Muse of Nightmares by Laini Taylor (sequel to Strange the Dreamer): very romantic fantasy, conclusion to the duology.

Night of Cake and Puppets by Laini Taylor (a companion novel to the Daughter of Smoke and Bone series): A quick read about Zuzana and Mik's first, magical date. Love!

The Other Side of Lost by Jessi Kirby: girl abandons Instagram and hikes the John Muir Trail.

Tess of the Road by Rachel Hartman: I almost always enjoy books about a character taking a road trip. Fantasy that is a companion novel (but not a sequel) to Hartman's other YA books.

Wild Bird by Wendelyn Van Draanen: Wilderness recovery

Fantasy

The Bear and the Nightingale by Katherine Arden: An exploration of Russian fairy tales. I wasn't sure I'd love it but it was fantastic.

The Buried Giant by Kazuo Ishiguro: I re-read this for our library book group, so I could lead the discussion, and I loved it just as much the second time around.

Circe by Madeline Miller: revisiting the witch of The Odyssey, except this is fully Circe's story. My favorite book of 2018.

Elevation by Stephen King. A man discovers that gravity's grip on him is beginning to dissolve. A fast, sweet read, not scary at all, it will make you consider mortality and what you are doing with yours.

What Should Be Wild by Julia Fine: more a magic realism/history blend than a traditional fantasy. I loved many things about this, but the end was anti-climatic. (Audio)

Science Fiction

Fledgling by Octavia Butler: Vampires in a science fiction vein; "read more by Octavia Butler" is high on my to-do list! 

Future Home of the Living God by Louise Erdrich: Dystopia/Post apocalyptic blend. Beautifully written but the end felt weak.

The Gate to Women's Country by Sheri S. Tepper: I continue to think about this, long after I read it. A post-apocalyptic novel in which the world after a nuclear cataclysm is rearranged: women control the cities, and men live in garrisons outside of them, training for war. This is thought-provoking and disturbing science fiction I wish more people had read so I could talk to them about it.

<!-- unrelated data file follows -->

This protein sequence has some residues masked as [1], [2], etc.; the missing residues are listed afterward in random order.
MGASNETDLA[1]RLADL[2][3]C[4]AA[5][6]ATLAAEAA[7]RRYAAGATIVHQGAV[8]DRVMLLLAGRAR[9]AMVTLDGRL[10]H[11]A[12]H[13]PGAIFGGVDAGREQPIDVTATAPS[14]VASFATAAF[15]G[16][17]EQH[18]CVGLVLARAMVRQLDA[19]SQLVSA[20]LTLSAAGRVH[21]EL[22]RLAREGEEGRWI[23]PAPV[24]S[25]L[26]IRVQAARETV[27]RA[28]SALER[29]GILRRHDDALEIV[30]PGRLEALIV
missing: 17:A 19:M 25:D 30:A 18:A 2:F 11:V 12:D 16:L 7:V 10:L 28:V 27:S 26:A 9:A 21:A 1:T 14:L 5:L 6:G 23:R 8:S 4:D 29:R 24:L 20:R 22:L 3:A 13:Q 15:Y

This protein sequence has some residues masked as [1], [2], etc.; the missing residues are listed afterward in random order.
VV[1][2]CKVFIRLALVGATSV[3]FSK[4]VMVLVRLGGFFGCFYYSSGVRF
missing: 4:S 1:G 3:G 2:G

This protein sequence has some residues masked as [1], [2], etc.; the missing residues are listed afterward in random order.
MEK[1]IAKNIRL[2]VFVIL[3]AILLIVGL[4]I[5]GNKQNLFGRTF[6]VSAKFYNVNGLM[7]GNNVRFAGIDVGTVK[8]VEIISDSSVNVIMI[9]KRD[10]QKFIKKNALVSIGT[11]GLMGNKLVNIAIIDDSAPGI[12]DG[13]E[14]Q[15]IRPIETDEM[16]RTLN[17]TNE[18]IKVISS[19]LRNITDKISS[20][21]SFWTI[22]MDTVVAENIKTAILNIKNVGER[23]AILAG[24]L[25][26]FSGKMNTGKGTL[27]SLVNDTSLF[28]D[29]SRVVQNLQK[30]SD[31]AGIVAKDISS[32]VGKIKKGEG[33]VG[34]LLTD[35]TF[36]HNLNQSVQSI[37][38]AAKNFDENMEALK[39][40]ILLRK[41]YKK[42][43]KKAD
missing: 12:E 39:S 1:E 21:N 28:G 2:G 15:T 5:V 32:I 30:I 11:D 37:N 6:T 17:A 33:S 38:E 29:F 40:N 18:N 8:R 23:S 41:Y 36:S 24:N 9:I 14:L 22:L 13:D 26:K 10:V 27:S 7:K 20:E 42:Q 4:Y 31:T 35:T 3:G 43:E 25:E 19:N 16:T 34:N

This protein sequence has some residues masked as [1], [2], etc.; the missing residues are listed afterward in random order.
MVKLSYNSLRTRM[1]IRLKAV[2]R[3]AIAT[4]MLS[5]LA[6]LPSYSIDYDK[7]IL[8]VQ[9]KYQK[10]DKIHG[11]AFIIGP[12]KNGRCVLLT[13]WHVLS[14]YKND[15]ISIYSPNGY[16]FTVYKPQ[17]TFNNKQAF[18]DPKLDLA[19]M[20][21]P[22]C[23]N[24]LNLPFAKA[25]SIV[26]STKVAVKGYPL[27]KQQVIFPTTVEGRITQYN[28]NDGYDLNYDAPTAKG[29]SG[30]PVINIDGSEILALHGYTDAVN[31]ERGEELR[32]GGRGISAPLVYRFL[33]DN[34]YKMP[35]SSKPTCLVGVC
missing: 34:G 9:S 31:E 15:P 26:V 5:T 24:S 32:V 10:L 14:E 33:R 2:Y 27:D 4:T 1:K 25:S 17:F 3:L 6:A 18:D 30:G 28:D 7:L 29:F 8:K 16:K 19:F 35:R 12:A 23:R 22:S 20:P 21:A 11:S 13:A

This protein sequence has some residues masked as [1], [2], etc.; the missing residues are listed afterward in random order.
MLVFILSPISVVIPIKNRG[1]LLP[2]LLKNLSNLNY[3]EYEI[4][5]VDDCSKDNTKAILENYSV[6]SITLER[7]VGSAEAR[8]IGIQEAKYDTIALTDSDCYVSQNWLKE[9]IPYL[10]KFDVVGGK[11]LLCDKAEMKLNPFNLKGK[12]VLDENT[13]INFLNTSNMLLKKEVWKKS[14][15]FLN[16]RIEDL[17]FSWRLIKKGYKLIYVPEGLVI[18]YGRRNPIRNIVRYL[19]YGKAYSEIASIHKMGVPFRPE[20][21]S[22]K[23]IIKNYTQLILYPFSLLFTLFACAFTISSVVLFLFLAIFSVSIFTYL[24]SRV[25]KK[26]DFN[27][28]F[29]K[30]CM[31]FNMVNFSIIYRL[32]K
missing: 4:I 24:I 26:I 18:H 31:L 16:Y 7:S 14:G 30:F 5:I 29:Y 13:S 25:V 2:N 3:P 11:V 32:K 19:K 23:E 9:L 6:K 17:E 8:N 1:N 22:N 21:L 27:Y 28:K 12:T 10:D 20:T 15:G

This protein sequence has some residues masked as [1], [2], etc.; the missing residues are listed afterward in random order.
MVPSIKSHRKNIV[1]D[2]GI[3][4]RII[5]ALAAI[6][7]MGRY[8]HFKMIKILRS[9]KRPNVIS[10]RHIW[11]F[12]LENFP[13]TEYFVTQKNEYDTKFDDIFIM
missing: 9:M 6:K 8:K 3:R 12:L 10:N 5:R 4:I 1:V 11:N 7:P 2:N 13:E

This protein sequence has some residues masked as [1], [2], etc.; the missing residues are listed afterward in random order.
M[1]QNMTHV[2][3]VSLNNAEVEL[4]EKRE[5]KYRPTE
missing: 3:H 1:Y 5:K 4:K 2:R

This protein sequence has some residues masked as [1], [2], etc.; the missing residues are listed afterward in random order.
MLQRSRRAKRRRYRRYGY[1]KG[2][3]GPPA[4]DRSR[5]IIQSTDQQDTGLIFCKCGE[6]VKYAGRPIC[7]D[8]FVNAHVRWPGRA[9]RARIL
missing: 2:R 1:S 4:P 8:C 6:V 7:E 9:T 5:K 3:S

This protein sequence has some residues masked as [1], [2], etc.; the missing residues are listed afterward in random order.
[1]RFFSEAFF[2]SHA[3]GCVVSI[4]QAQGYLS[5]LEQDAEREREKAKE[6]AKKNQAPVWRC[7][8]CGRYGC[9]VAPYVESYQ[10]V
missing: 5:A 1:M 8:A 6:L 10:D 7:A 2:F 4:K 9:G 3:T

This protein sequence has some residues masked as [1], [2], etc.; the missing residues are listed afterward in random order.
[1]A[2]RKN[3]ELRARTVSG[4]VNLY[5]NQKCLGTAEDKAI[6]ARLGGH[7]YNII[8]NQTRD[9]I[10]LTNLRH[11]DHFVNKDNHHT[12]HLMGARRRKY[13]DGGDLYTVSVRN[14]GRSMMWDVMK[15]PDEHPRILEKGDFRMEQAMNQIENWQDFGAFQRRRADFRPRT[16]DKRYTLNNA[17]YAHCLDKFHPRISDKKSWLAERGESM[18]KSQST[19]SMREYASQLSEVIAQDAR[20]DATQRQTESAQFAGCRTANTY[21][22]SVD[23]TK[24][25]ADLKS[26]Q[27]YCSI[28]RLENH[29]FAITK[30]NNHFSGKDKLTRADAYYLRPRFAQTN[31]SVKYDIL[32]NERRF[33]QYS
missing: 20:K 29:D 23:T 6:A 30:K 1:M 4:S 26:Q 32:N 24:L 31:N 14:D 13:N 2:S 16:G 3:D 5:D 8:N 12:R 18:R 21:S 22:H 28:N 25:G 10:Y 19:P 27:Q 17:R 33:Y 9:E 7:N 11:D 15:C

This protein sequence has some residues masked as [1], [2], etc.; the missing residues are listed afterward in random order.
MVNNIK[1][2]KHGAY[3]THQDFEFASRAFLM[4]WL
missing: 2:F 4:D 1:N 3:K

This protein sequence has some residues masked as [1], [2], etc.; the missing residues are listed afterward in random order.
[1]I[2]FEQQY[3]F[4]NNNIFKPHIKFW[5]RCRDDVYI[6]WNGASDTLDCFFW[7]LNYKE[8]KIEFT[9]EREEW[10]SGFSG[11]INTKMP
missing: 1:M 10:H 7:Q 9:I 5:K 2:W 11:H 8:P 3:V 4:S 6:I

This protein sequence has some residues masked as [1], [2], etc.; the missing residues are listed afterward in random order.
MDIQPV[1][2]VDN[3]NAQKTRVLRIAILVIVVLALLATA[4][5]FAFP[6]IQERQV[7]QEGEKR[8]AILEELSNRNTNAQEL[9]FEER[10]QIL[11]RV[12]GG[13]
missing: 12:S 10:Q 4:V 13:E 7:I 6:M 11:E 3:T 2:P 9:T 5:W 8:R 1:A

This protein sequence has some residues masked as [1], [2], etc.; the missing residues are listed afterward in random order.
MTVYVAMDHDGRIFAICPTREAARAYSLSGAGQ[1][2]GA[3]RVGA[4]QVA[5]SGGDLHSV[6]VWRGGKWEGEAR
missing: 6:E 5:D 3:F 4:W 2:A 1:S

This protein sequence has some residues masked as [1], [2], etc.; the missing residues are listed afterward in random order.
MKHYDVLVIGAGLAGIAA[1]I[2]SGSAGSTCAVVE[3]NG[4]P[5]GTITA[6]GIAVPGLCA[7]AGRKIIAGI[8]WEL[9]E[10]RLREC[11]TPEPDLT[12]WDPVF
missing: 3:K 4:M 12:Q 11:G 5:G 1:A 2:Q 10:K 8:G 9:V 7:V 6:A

The Power by Naomi Alderman: I cannot stop thinking about this feminist apocalypse novel; I am not seeing everywhere the real effects of women's lack of power in our society. SO GOOD.

Contemporary Fiction

An American Marriage by Tayari Jones: an African American man is arrested for a rape he didn't commit. One of my 2018 favorites.

Do Not Become Alarmed by Maile Meloy: parents lose their kids while on an off-ship cruise outing. Hit me right in the parent-terrors spot.

Heather, The Totality by Matthew Weiner: New York/Parenting/Adolescence. Hard to qualify, but I liked it.

Poetry

American Sonnets for My Past and Future Assassin by Terrence Hayes: so good. One of my favorite poetry reading experiences of my whole life, let alone 2018. 

The Carrying by Ada Limon: the only book I finished this year but didn't write about. WHY??? I loved it, as I loved her previous book Bright Dead Things

Good Bones by Maggie Smith: restored my faith in poetry about motherhood.

Historical Fiction

Eternal Life by Dara Horn: I wasn't sure where to put this...it is sort-of historical fiction, but it's also contemporary, and it's magical realism, all rolled in to one amazing book. Rachel makes a pact with God that means she lives forever...Seriously. This was so good, on so many different levels, motherhood and faith and the power of story and what our lives even mean. 

The Home for Unwanted Girls by Joanna Goodman: I learned a part of history I didn't previously know, about Canada's process of putting orphans into insane asylums, whether or not the orphans actually had mental health issues. So sad. A little more fluffy than I usually read.

The Marriage of Opposites by Alice Hoffman: I loved this generational novel about the painter Pissaro and his family.

So: I only read 26 books this year, which is the fewest I've finished in some time. But there were very few I didn't really, thoroughly enjoy, so I'll still take this as a great reading year! What did you read and love in 2018?

If you're curious what I've read in previous years, here are some older lists too:

2017

2016   

2015  

2014